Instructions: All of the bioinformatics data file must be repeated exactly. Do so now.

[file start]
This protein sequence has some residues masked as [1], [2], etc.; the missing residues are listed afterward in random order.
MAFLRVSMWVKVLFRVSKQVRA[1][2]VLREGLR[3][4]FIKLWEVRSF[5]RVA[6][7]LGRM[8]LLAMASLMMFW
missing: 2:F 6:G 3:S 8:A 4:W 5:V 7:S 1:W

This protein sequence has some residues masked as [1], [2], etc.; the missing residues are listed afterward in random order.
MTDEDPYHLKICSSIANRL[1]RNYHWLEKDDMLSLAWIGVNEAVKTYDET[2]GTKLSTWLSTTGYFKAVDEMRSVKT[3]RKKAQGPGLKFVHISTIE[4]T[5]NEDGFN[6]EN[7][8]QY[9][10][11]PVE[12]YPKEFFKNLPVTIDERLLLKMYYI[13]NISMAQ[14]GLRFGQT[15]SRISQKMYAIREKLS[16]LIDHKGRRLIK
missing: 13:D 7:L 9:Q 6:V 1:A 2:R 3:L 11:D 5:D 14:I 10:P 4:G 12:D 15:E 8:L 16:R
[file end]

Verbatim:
This protein sequence has some residues masked as [1], [2], etc.; the missing residues are listed afterward in random order.
MAFLRVSMWVKVLFRVSKQVRA[1][2]VLREGLR[3][4]FIKLWEVRSF[5]RVA[6][7]LGRM[8]LLAMASLMMFW
missing: 2:F 6:G 3:S 8:A 4:W 5:V 7:S 1:W

This protein sequence has some residues masked as [1], [2], etc.; the missing residues are listed afterward in random order.
MTDEDPYHLKICSSIANRL[1]RNYHWLEKDDMLSLAWIGVNEAVKTYDET[2]GTKLSTWLSTTGYFKAVDEMRSVKT[3]RKKAQGPGLKFVHISTIE[4]T[5]NEDGFN[6]EN[7][8]QY[9][10][11]PVE[12]YPKEFFKNLPVTIDERLLLKMYYI[13]NISMAQ[14]GLRFGQT[15]SRISQKMYAIREKLS[16]LIDHKGRRLIK
missing: 13:D 7:L 9:Q 6:V 1:A 2:R 3:L 11:D 5:D 14:I 10:P 4:G 12:D 15:E 8:L 16:R